The quick and simple way to paste plain text

The free PureText utility lets you paste text from the Web and applications without the formatting, images, and other nontext elements.

"If you want something done right, do it yourself."

"Why reinvent the wheel?"

That sums up a conversation I had with a coworker after I told him about the macro I created in Microsoft Word that converts my Ctrl-V keyboard shortcut into one that pastes text from a Web site, some other app, or elsewhere, minus the formatting, images, and any other nontext stuff. The fact is, I rarely want to paste anything but the text, and I want it in the format of the file it's being added to, not the format of the source.

I thought this handy-dandy trick was a first-rate time-saver, especially when you consider that for those rare instances when I want to preserve the formatting of the source, or to include elements other than text, I simply press Shift-Insert.

My buddy said he could do me one better: He presses the Windows key and V to paste plain text he has copied from just about anywhere, into just about any application, not just Word. And he didn't have to go through a multistep process to create a Word macro. All he did was download Steve Miller's free PureText utility.

The PureText plain-paste utility
The PureText freebie from Steve Miller makes pasting plain text a breeze.

After you download the program, it puts an icon in your system tray. Then you just copy the text you want, click the icon before you press Windows-V to paste it without the formatting, or anything else except the text. You can choose another key combination as long as one of the keys is either the Shift, Ctrl, or the Windows key, but I stick with the default keys because they avoid conflicts with other shortcuts. Speaking of which....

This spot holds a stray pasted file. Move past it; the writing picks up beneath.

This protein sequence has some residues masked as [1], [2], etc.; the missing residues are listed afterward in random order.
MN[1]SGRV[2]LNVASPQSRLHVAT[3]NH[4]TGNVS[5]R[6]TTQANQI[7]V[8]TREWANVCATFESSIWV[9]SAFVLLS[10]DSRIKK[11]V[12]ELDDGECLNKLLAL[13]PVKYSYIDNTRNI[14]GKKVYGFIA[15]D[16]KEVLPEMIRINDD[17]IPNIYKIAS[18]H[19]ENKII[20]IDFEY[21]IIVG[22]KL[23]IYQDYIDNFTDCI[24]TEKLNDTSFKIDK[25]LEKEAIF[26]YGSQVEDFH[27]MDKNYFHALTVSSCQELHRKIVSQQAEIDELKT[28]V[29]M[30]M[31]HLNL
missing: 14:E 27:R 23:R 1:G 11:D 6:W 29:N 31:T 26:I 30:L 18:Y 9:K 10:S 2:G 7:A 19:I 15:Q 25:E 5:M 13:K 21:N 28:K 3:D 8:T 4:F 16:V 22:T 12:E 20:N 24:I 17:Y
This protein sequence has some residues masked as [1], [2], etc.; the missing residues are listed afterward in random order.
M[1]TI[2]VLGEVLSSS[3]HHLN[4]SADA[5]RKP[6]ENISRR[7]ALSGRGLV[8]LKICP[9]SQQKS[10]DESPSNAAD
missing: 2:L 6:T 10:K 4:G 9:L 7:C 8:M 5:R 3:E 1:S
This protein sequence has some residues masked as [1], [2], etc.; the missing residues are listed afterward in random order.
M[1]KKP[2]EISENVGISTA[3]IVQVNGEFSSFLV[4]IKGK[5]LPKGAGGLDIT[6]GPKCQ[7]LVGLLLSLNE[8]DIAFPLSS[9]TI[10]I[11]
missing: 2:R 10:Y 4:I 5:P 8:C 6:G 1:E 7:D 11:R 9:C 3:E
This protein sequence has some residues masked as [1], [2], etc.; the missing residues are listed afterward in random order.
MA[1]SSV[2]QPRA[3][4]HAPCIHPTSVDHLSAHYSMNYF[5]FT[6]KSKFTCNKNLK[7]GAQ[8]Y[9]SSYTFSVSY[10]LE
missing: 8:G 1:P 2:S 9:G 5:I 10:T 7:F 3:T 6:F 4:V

Tomorrow: I'll give you a list of the most useful keyboard shortcuts you probably don't know about.

About the author

    Dennis O'Reilly began writing about workplace technology as an editor for Ziff-Davis' Computer Select, back when CDs were new-fangled, and IBM's PC XT was wowing the crowds at Comdex. He spent more than seven years running PC World's award-winning Here's How section, beginning in 2000. O'Reilly has written about everything from web search to PC security to Microsoft Excel customizations. Along with designing, building, and managing several different web sites, Dennis created the Travel Reference Library, a database of travel guidebook reviews that was converted to the web in 1996 and operated through 2000.

     

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